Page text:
Identify (only) the next action

Clarity will help you get things done. When you’re fuzzy about what needs to be done, you tend to procrastinate. When you procrastinate, you create a backlog of tasks and overwhelm sets in.

Clearly define your tasks and identify only the next action for your task list.

Lisa Pressman
Lisa Pressman, Seeds of Thought.
Encaustic on cedar, 15 x 13 inches.
©The Artist

Instead of writing “Promote Exhibit” as a task, identify your next action for each area of promotions. “Promote Exhibit” requires many separate actions–it is not a single task. For example, you might have the following items as your next actions toward the “Promote Exhibit” goal.

  • Design postcard for exhibit
  • Write blog post describing exhibit
  • Add new contacts to mailing list database

“Next action” means that the tasks on your list do not have a dependent action that must be taken care of first. Always ask yourself: What’s the next action?

Beside each item, you can also write what action you’ll take upon completion. Those three tasks above can be more detailed and might look like this.

  • Design postcard for exhibit (next: send to printer)
  • Write blog post describing exhibit (next: send link to blog post on Twitter)
  • Add new contacts to mailing list database (next: print labels/upload to email management program)

Your task list might say “Deliver photographs to gallery,” but you know that you first have to mat, frame, and prepare the photos. Start by adding the first step to your list. You might write it as follows.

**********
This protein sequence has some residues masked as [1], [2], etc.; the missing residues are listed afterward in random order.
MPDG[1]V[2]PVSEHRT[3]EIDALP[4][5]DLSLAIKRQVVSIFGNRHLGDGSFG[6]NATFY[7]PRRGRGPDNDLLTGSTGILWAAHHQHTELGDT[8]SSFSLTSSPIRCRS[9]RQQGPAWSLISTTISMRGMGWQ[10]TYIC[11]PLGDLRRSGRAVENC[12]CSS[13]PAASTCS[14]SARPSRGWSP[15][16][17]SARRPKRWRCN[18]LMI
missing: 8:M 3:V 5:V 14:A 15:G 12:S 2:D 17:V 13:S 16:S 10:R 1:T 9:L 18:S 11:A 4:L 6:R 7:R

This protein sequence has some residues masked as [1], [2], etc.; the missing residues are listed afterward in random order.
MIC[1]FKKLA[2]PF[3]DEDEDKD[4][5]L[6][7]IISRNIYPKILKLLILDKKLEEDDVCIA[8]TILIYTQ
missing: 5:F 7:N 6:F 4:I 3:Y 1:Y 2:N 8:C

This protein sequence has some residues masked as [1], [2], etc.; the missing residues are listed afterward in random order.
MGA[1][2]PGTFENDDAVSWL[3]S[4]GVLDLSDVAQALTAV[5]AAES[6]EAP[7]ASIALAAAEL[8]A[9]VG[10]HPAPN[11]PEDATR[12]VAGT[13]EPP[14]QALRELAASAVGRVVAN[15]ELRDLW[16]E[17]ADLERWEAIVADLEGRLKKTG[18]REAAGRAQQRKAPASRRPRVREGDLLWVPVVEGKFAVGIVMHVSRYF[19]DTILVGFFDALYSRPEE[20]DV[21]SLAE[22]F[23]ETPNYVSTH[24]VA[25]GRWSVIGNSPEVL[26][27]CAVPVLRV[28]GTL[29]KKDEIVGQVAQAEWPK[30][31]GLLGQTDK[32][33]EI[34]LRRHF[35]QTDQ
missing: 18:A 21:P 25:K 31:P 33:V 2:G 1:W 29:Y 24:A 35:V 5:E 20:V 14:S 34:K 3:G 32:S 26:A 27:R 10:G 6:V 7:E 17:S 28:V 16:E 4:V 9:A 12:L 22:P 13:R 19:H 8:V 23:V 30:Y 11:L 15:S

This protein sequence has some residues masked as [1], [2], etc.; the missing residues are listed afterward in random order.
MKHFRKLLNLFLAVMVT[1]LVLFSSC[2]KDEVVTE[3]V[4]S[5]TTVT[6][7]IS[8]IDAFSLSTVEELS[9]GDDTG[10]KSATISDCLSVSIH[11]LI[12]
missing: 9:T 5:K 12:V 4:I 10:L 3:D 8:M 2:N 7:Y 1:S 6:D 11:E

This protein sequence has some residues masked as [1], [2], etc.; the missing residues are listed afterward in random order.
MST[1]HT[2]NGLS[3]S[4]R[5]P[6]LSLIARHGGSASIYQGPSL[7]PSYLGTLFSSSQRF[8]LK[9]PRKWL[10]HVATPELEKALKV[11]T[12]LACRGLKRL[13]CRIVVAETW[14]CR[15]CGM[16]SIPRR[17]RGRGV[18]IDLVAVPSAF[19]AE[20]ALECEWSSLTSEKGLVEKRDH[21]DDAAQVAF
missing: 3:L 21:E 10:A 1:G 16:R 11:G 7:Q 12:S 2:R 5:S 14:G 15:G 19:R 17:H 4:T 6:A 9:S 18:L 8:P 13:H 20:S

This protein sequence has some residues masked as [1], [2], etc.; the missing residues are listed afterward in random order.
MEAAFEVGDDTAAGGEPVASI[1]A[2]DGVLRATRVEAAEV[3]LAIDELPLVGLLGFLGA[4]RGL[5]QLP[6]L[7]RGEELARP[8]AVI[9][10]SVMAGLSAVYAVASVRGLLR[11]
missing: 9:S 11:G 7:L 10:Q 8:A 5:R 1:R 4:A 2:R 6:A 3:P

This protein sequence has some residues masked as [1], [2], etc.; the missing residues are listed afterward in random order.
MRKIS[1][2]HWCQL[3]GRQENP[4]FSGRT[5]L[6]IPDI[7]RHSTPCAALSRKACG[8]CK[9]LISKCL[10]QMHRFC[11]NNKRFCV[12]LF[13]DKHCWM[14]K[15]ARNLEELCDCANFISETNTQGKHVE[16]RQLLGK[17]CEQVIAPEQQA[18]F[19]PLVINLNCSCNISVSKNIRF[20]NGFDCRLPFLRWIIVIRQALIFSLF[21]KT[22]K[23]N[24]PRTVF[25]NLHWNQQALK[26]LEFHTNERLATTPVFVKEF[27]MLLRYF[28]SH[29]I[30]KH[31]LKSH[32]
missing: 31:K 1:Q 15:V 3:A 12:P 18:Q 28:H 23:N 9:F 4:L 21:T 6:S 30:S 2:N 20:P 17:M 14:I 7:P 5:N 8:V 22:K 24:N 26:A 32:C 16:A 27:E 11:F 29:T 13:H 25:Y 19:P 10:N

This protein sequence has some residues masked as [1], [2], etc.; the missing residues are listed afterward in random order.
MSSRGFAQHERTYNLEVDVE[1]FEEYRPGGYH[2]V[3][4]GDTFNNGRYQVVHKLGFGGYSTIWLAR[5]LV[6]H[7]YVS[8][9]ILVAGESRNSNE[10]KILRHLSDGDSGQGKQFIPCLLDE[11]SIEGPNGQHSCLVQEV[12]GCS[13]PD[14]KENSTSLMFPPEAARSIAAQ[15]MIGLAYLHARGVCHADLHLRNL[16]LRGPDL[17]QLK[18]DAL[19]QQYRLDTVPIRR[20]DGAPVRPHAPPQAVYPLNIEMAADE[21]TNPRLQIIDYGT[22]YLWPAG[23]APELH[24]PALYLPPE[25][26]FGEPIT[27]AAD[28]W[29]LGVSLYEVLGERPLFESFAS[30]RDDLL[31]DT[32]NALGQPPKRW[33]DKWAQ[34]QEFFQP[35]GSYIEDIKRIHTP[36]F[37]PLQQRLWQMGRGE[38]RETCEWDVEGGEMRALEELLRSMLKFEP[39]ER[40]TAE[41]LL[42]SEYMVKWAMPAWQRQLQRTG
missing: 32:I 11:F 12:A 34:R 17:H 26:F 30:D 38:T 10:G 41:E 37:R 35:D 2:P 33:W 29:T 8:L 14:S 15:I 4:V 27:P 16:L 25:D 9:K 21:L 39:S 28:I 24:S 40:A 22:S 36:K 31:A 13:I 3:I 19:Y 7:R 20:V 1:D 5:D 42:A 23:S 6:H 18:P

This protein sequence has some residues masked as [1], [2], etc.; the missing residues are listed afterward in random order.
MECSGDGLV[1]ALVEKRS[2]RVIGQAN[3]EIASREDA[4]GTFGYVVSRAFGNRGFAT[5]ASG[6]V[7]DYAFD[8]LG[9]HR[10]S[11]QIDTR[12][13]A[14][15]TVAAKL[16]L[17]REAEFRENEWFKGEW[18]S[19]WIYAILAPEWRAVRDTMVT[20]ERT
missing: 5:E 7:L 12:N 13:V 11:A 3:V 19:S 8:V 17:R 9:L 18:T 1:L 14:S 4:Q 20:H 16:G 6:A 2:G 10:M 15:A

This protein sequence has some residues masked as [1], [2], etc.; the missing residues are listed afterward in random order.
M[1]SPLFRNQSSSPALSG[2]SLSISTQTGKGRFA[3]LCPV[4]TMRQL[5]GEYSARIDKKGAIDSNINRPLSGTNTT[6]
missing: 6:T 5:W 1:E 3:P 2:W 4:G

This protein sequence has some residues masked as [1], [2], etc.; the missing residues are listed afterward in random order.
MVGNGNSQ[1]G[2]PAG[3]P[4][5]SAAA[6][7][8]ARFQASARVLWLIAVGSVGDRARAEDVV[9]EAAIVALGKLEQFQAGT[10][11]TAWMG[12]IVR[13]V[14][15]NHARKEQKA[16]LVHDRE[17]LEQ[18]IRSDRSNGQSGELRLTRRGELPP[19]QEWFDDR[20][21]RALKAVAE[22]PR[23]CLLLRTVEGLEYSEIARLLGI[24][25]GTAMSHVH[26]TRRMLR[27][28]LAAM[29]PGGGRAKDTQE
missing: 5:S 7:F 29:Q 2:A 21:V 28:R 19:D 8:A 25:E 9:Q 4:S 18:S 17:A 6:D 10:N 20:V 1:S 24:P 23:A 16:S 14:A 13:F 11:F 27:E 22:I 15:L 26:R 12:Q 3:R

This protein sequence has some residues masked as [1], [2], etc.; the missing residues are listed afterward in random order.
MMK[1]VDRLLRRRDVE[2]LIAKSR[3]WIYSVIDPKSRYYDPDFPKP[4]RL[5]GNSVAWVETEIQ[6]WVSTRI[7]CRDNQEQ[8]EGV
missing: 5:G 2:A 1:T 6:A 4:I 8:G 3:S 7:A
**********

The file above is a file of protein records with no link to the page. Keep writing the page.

• Mat photos (deliver to gallery by 6/15)

This quick notation–deliver to gallery by 6/15–helps you remember when your project is due.

I consider myself a productive person, but nothing helped me get my task list in shape like working with productivity consultant Leslie Shreve. Leslie was kind enough to be my guest for The Road to Peak Productivity, a teleseminar in which she outlines how to use a task list most effectively in order to have a more productive day. Particularly helpful to me was the difference between Due Dates and Do Dates. Read more.

KNOW THIS———-~> Identifying your next actions will save you from procrastination and overwhelm.

THINK ABOUT THIS—~> All of those little baby steps add up!

DO THIS————~>Identify only your next actions. You don’t have a studio boss that’s going to do this for you. You have to make hard choices and be bold with your responsibilities. The motivation must come from within you. Always ask this question: What is my next action for this project?

Give us your tips and listen to the podcast on the Art Biz Blog.

Send to Kindle

Comments are closed.